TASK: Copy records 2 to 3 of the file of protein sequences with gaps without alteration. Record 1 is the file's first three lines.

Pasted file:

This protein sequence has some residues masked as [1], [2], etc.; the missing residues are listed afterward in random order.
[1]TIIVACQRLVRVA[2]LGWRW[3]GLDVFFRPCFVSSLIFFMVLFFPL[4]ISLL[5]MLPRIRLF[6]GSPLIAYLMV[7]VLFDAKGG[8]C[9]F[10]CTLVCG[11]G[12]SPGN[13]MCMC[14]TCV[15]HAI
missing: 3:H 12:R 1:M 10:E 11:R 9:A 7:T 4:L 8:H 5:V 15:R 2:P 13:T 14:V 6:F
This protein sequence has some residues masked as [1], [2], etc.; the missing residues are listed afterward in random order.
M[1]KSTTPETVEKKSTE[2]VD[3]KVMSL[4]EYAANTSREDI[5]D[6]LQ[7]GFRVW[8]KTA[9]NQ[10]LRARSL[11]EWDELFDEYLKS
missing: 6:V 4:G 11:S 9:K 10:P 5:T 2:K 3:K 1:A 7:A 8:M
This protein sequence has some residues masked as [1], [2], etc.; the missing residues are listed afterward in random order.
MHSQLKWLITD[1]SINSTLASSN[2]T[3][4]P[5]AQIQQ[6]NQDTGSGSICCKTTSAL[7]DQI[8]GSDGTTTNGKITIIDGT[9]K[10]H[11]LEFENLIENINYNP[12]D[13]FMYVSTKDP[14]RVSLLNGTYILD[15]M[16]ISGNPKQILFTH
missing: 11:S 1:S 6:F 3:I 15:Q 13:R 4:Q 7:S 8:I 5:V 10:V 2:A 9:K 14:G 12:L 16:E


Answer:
This protein sequence has some residues masked as [1], [2], etc.; the missing residues are listed afterward in random order.
M[1]KSTTPETVEKKSTE[2]VD[3]KVMSL[4]EYAANTSREDI[5]D[6]LQ[7]GFRVW[8]KTA[9]NQ[10]LRARSL[11]EWDELFDEYLKS
missing: 6:V 4:G 11:S 9:K 10:P 5:T 2:K 3:K 1:A 7:A 8:M
This protein sequence has some residues masked as [1], [2], etc.; the missing residues are listed afterward in random order.
MHSQLKWLITD[1]SINSTLASSN[2]T[3][4]P[5]AQIQQ[6]NQDTGSGSICCKTTSAL[7]DQI[8]GSDGTTTNGKITIIDGT[9]K[10]H[11]LEFENLIENINYNP[12]D[13]FMYVSTKDP[14]RVSLLNGTYILD[15]M[16]ISGNPKQILFTH
missing: 11:S 1:S 6:F 3:I 15:Q 13:R 4:Q 7:S 8:I 5:V 10:V 2:A 9:K 14:G 12:L 16:E